World Markets Update

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Includes: ACWF, ACWI, AIIQ, DGT, DTEC, ESGF, ESGW, FIGY, FIHD, FLQG, FLQH, GLQ, HACW, HDMV, RWV, VGFO, VT, WBIL, XMX
by: Doug Short

By Jill Mislinski

Four of eight indexes on our world watch list have posted gains through Monday, June 18, 2018. The top performer this year is India's BSE Sensex with a gain of 5.13%. In second place is our own S&P 500 with a gain of 3.75%. In third place is France's CAC 40 with a gain of 2.60%. Coming in last is Shanghai's SSE with a loss of 8.63%.

2018 Performance

Here is an overlay of the eight illustrating their comparative performance in 2018.

Here are all eight world indexes sorted by YTD.

A Longer Perspective

The chart below illustrates the comparative performance of World Markets since March 9, 2009. The start date is arbitrary: the S&P 500, CAC 40 and BSE Sensex hit their lows on March 9th, the Nikkei 225 on March 10th, the DAXK on March 6th, the FTSE on March 3rd, the Shanghai Composite on November 4, 2008, and the Hang Seng even earlier on October 27, 2008. However, by aligning on the same day and using a log scale vertical axis, we get an excellent visualization of the relative performance. We've indexed each of the eight to 800 on the March 9th start date. The callout in the upper left-hand side corner shows the percent change from the start date to the latest weekly close.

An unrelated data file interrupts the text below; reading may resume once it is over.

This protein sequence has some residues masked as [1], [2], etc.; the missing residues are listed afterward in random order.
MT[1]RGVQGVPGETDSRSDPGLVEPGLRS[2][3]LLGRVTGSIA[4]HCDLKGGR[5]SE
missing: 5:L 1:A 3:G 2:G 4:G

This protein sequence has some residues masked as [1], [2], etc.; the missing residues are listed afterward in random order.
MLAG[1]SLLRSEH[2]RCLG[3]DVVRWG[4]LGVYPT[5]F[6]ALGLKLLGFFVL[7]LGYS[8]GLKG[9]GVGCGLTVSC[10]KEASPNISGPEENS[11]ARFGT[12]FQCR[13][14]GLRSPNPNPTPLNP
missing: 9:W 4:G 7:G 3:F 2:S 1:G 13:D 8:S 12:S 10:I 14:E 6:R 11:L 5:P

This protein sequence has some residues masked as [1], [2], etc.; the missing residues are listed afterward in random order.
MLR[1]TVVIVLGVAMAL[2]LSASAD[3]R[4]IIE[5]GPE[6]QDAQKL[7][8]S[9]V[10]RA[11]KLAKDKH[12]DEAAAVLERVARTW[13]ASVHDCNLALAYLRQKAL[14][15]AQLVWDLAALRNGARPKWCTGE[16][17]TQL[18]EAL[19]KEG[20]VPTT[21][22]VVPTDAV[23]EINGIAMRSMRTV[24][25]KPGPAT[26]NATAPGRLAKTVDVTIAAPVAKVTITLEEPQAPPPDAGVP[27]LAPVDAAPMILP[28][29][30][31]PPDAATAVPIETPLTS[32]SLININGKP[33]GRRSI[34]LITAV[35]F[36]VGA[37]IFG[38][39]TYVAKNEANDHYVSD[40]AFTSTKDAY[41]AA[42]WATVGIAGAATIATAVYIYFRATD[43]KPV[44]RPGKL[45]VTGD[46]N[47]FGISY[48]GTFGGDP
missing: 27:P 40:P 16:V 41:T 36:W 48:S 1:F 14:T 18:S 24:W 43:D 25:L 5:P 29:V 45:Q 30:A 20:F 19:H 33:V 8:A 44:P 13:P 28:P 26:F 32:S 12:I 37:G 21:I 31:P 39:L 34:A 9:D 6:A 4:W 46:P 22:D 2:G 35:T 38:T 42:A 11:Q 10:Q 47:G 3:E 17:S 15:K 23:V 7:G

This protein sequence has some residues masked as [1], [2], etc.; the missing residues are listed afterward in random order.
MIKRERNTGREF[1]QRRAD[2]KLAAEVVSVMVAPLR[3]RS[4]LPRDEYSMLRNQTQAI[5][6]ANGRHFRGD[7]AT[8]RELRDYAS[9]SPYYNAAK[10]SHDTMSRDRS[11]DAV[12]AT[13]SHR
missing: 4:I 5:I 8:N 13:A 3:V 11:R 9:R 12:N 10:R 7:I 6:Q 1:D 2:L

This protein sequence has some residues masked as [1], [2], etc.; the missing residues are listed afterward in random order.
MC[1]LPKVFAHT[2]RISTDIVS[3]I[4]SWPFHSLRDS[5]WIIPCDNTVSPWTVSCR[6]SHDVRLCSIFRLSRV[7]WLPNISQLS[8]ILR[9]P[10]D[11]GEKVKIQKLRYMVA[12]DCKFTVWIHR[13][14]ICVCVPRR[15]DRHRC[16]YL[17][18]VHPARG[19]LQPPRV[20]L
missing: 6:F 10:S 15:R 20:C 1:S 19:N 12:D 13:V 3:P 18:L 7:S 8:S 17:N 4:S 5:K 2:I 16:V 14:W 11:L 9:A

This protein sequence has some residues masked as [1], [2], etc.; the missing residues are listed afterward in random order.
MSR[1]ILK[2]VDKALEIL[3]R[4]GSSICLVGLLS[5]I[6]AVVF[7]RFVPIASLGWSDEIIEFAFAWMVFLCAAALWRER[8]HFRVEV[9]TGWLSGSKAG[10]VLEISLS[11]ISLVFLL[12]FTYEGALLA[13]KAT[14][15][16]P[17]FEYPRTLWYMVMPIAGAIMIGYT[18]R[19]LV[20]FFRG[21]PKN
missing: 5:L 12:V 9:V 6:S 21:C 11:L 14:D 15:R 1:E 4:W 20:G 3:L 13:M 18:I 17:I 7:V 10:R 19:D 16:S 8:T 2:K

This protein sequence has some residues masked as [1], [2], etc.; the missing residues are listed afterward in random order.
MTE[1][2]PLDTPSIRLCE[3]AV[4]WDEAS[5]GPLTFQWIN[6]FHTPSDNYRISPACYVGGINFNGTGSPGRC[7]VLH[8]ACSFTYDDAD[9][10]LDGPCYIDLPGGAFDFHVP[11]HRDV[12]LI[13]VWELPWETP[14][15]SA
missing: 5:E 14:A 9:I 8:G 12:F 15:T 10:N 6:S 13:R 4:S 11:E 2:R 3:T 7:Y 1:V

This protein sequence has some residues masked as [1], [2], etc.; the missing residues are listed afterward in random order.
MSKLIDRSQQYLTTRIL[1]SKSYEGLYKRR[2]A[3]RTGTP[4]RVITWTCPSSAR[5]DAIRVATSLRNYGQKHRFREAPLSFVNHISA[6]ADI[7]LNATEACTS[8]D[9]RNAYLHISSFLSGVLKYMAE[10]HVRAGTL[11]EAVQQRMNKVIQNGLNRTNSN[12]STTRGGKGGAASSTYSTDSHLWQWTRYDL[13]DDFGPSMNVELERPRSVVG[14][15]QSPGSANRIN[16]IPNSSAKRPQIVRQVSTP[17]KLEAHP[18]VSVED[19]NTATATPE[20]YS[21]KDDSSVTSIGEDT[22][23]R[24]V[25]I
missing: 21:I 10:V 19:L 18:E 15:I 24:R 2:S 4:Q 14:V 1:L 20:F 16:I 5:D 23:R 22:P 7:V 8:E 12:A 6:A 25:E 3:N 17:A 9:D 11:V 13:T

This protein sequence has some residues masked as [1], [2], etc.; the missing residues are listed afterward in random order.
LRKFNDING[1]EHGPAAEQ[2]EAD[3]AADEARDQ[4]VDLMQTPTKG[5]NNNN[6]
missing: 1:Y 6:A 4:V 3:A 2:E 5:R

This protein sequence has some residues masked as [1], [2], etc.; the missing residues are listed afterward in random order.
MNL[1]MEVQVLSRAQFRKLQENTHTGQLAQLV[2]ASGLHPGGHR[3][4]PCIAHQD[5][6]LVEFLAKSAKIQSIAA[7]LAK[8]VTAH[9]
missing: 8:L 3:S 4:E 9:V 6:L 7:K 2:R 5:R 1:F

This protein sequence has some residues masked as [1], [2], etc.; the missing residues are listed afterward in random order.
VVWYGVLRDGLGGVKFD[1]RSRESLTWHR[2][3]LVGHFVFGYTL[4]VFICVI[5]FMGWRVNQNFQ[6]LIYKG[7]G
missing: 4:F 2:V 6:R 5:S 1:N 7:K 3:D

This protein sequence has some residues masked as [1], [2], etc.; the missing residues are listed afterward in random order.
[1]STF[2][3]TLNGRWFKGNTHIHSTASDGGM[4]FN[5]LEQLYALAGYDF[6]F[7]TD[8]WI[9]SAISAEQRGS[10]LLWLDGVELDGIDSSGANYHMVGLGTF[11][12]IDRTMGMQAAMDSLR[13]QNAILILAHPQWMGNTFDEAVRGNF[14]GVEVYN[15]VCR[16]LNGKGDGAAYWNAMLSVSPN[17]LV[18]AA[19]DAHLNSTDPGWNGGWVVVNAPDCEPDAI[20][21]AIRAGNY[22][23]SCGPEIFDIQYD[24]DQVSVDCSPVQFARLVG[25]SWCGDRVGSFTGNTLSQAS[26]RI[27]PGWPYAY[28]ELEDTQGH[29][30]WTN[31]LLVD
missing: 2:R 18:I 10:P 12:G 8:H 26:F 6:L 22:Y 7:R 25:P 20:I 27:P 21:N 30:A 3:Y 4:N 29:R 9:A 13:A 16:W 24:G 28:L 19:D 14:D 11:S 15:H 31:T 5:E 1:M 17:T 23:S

Here is the same visualization, this time starting on October 9, 2007, the closing high for the S&P 500 - a date that is approximately the mid-point of the range of market peaks, which started on June 1st for the CAC 40 and ended on January 8, 2008, for the Sensex.

For a longer look at the relative performance, our final chart starts at the turn of the century, again indexing each at 800 for the start date.

Check back next week for a new update.


Note: We track Germany's DAXK a price-only index, instead of the more familiar DAX index (which includes dividends), for consistency with the other indexes, which do not include dividends.

All the indexes are calculated in their local currencies.